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Army of Two: The Devil’s Cartel review

Does the third game in the series deliver the ultimate co-op experience?

Army of Two: The Devil's Cartel

Army of Two: The Devil’s Cartel is the third game in the Army of Two series. Powered by Frostbite 2 (Battlefield 3) and with Visceral Montreal (Dead Space series) at the helm surely this has to be the best game of the series so far? We took a look at the Xbox 360 version to find out.

The game again follows Private Military Company T.W.O. as they battle against La Guadaña (the Scythe) which just happens to be the world’s deadliest cartel. Continuing the tradition of the Army of Two series this latest instalment again focuses on co-operative play and features two masked protagonists. This time around the two main characters – Salem and Rios – have been replaced by two recruits who go by the names Alpha and Bravo. Choosing such generic names appears to be an attempt to help you make the characters your own.

This is further demonstrated by a new focus on customisation that allows you to customise your tattoos, tactical gear, loadouts and masks. The masks are the most customisable part of your character and certain players will love this feature. When choosing your loadout you can pick primary and secondary weapons from Assault, LMG, Shotgun, SMG and Sniper classes. Your choice will be influenced by your play style. We preferred to play with an assault rifle and shotgun.

Army of Two: The Devil's Cartel

The game initially feels quite similar to Gears of War with its cover-based third-person shooting. On the whole it controls quite well but the cover system takes some getting used to. With a little practice you’ll be moving from cover to cover in no time.  Our big problem with the controls was the lack of a roll button to dodge incoming fire and dive out of the way of grenades.

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Grenades tend to take out a large amount of health and the lack of a dodge ability means you go down fairly often. When you go down in combat it’s possible to be revived by your team mate with a shot of adrenaline and you can return the favour when they go down. This keeps the action flowing but also stops you worrying too much about taking cover.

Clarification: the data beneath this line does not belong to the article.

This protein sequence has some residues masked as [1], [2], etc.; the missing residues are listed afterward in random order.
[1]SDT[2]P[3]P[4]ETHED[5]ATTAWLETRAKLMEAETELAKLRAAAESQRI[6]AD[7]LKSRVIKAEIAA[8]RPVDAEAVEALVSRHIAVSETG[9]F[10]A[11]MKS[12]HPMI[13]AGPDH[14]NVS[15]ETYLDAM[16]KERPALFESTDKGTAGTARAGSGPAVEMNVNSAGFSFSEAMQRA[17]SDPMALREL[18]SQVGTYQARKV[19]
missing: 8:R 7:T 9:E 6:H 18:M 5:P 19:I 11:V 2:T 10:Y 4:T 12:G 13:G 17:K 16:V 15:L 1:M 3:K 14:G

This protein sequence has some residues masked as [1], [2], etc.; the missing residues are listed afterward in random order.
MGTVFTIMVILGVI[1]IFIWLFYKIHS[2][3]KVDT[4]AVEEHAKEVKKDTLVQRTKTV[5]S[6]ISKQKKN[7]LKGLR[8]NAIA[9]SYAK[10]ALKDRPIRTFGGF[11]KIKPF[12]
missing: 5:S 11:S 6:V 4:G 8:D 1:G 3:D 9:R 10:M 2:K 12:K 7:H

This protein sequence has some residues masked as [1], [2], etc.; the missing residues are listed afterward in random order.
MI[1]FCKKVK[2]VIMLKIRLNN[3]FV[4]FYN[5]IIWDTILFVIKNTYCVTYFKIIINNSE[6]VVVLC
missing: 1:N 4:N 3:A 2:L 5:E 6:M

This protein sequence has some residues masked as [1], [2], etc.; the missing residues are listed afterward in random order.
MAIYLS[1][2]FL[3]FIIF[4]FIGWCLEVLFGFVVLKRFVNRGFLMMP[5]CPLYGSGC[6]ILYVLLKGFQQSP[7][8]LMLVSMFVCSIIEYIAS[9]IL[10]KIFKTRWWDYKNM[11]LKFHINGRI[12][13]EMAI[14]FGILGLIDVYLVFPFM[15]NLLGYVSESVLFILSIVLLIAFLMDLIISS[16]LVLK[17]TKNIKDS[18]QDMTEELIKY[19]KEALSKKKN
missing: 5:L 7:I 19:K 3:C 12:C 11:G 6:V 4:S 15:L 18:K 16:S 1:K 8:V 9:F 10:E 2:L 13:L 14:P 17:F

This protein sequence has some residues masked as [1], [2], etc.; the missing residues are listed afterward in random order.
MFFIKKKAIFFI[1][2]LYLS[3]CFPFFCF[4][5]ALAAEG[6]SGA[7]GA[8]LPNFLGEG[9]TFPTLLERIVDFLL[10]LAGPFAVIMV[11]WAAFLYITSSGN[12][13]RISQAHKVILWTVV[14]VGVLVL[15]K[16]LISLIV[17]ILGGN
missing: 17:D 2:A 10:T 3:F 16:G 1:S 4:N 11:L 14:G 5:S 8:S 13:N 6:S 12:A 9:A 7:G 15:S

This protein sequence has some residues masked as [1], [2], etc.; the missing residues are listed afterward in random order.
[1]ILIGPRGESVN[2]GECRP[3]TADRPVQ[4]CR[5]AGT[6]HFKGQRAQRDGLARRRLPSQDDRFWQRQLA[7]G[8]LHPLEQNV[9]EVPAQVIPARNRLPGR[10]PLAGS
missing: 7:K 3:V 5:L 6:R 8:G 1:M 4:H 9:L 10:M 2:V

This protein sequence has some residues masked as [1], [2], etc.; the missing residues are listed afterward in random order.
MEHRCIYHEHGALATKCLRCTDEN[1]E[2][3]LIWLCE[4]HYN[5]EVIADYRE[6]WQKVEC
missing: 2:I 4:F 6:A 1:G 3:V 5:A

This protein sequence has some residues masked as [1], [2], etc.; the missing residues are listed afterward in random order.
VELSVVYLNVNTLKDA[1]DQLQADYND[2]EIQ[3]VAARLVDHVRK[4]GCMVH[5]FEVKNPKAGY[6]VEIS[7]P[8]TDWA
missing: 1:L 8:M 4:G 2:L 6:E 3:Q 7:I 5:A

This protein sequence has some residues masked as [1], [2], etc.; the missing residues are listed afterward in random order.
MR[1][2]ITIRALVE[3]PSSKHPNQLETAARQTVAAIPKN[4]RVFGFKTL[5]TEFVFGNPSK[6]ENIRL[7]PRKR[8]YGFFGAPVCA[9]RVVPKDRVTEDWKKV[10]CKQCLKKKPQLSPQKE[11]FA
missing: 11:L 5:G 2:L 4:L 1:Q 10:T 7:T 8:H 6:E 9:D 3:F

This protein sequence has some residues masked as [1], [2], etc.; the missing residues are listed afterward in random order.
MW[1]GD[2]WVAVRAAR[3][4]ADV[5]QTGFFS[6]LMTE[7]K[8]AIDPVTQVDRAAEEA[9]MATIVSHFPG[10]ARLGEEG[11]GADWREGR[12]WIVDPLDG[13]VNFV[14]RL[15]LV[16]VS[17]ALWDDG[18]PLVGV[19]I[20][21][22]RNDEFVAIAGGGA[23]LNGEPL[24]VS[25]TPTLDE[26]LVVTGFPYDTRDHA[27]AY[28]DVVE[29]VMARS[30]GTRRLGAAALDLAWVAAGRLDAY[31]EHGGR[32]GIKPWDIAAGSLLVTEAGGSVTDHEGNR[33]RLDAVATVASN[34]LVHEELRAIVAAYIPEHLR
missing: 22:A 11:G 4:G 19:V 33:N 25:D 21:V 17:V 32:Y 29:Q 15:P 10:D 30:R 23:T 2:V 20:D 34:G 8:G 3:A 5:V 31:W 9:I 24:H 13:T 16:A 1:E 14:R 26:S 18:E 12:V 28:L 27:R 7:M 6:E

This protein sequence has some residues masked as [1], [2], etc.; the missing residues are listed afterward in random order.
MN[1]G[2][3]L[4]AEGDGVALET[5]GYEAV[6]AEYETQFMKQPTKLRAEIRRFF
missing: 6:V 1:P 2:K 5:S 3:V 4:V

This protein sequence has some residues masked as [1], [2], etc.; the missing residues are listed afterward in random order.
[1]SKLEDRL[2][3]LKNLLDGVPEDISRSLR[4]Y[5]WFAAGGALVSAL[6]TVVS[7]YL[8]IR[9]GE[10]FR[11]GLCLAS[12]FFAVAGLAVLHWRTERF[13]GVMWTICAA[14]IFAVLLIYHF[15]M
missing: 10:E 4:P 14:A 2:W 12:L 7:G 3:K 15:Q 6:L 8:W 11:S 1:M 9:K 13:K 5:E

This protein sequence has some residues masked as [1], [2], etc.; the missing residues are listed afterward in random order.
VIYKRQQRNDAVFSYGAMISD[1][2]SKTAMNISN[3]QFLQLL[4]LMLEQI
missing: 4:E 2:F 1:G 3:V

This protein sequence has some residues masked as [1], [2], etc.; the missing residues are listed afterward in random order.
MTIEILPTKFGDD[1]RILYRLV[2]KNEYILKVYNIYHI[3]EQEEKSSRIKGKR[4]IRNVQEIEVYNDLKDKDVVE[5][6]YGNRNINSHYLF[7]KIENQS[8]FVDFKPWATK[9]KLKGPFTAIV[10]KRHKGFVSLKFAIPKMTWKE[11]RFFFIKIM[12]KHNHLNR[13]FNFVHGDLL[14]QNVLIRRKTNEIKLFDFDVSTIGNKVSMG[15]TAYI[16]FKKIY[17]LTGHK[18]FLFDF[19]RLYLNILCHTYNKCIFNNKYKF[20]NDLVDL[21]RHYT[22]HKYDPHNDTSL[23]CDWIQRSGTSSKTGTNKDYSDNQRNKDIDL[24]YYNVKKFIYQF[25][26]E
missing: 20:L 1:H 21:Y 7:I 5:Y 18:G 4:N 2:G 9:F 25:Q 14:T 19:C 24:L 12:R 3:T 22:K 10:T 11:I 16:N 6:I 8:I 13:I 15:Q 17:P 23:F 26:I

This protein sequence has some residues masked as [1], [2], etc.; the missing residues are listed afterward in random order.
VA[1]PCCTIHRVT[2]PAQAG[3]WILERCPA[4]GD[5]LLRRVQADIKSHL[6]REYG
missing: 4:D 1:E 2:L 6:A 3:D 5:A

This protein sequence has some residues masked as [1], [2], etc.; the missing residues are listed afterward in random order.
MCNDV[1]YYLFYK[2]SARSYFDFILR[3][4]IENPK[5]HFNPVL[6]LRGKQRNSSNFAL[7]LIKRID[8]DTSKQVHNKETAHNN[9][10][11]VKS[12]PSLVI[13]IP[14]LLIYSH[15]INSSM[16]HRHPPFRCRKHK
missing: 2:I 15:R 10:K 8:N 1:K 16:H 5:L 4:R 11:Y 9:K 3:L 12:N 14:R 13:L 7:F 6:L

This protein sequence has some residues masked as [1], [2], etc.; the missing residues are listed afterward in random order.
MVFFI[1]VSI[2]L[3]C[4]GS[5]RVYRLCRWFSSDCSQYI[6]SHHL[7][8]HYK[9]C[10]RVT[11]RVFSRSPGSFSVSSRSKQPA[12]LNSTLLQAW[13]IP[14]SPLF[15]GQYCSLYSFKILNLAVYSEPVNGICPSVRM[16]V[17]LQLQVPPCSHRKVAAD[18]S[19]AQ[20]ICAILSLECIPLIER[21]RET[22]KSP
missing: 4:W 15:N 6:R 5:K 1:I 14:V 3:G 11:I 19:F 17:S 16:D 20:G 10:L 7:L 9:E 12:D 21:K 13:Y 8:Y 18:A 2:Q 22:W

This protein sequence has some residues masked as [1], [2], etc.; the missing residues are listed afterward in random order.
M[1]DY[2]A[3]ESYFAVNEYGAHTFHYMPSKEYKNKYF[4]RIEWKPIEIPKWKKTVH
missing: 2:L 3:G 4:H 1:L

Killing enemies and blowing stuff up fills your Overkill special bar. Once full you can activate Overkill which is a ridiculously overpowered god-mode. While active you’re granted invincibility and infinite ammo and grenades. You are also then capable of causing an insane amount of damage and destruction to everything around you. Enemies, wall, vehicles and even buildings can be completely obliterated. It’s fun while it lasts but is available far too often making things too easy. In some ways it feels like it was included either to show off the awesome power of Frostbite 2 or just to justify the need for it.

Army of Two: The Devil's Cartel

The game monitors your actions as you play and rewards you with in-game cash. In particular it wants to encourage co-op play by rewarding communication and co-ordination. Players are expected to work together with one keeping enemies busy while the other flanks their positions. At the end of each section the game evaluates your performance and it shows you how you rank against other players in the world.

As much as co-op is encouraged it really isn’t enforced and most enemies can be easily taken out by simply running and shooting with no thought involved. Enemies on the whole seem pretty dumb which they make up for by just how many there are. At times the odds seem overwhelming until another Overkill kicks in.

There’s a lot that Army of Two does right but plenty that it does wrong. Walking around together shooting enemies and reviving each other isn’t really co-op. Occasionally you need to work together on climbing a wall and there are some fixed turret sections too. For a series that sells itself based on the co-op experience there needs to be better things to do.

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Graphically the game looks nice enough thanks to the Frostbite 2 engine and the amount of destruction is impressive when Overkill is active. The story is fairly forgettable and the banter between the characters is only mildly entertaining at best.

The campaign should last you around eight hours and there is plenty of replay to be had if chasing leaderboards is your thing but most players won’t want to go back. If you enjoy repetitive mindless shooters then Army of Two: The Devil’s Cartel is worth a look. However if you’re looking for a standout co-op experience then you’ll be disappointed.


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